Unlike Tekken, Pokken foregoes the huge number of inputs opting for a small list of movesets for each Pokemon. As a result, the game is more accessible and accommodating to new players. However, that is not to say this is a casual affair, while the entry point maybe lower in comparison to the established franchises, the skill ceiling is high and if you want to be decent then time in the lab is necessary. From my perspective, Pokken is a great fighter to learn the fundamentals of timing, spacing, punishing and matchup knowledge as it’s simplification highlights the core principals of the genre. I found the training mode to be particular helpful in adjusting to the fighting mechanic. It’s a great introductory point to learn the basics as it effectively teaches the combo’s for each fighter. Having a good set of combo’s under my belt eased the learning curve and made the experience more enjoyable in the early hours of the playthrough.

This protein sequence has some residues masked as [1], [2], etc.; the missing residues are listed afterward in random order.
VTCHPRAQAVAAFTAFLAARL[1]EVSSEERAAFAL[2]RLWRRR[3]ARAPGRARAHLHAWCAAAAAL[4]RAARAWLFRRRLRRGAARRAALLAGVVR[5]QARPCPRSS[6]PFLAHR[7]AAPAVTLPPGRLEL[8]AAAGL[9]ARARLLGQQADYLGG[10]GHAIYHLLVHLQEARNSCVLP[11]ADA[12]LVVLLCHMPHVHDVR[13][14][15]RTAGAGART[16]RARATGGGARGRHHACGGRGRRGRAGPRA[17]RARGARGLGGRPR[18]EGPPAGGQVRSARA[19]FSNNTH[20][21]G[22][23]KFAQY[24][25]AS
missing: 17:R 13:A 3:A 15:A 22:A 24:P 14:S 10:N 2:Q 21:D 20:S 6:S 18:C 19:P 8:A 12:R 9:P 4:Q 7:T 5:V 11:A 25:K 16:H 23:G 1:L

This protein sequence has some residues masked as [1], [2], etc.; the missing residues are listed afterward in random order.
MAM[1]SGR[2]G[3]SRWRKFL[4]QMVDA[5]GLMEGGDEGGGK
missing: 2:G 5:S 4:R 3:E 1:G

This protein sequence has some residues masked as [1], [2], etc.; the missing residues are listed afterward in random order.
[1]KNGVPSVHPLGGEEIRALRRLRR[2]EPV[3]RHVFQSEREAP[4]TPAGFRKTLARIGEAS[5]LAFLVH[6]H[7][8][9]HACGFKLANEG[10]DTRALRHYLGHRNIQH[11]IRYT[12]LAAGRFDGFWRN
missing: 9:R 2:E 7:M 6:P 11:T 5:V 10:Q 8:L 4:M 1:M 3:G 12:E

Much like every contemporary fighter in the market, Pokken Tournament provides admirable amount of game modes and content to pad up the value of the game. Standard affairs like Arcade mode are all here and  it even offers daily events that encourage players to return to play. However, much like every contemporary fighters, the value of the title is entirely dependent on how well a game encourages a competitive scene and how much a player wants to invest into being competitive. If you are a casual player of fighting games, I believe Pokken Tournament offers little value to you. You will play for a week and will never pick it up again. However, for fighter aficionado’s, Pokken tournament offers enough depth, core fundamentals and serviceable online to make it worth your time. If you are willing to invest time into the title, there is plenty of value here.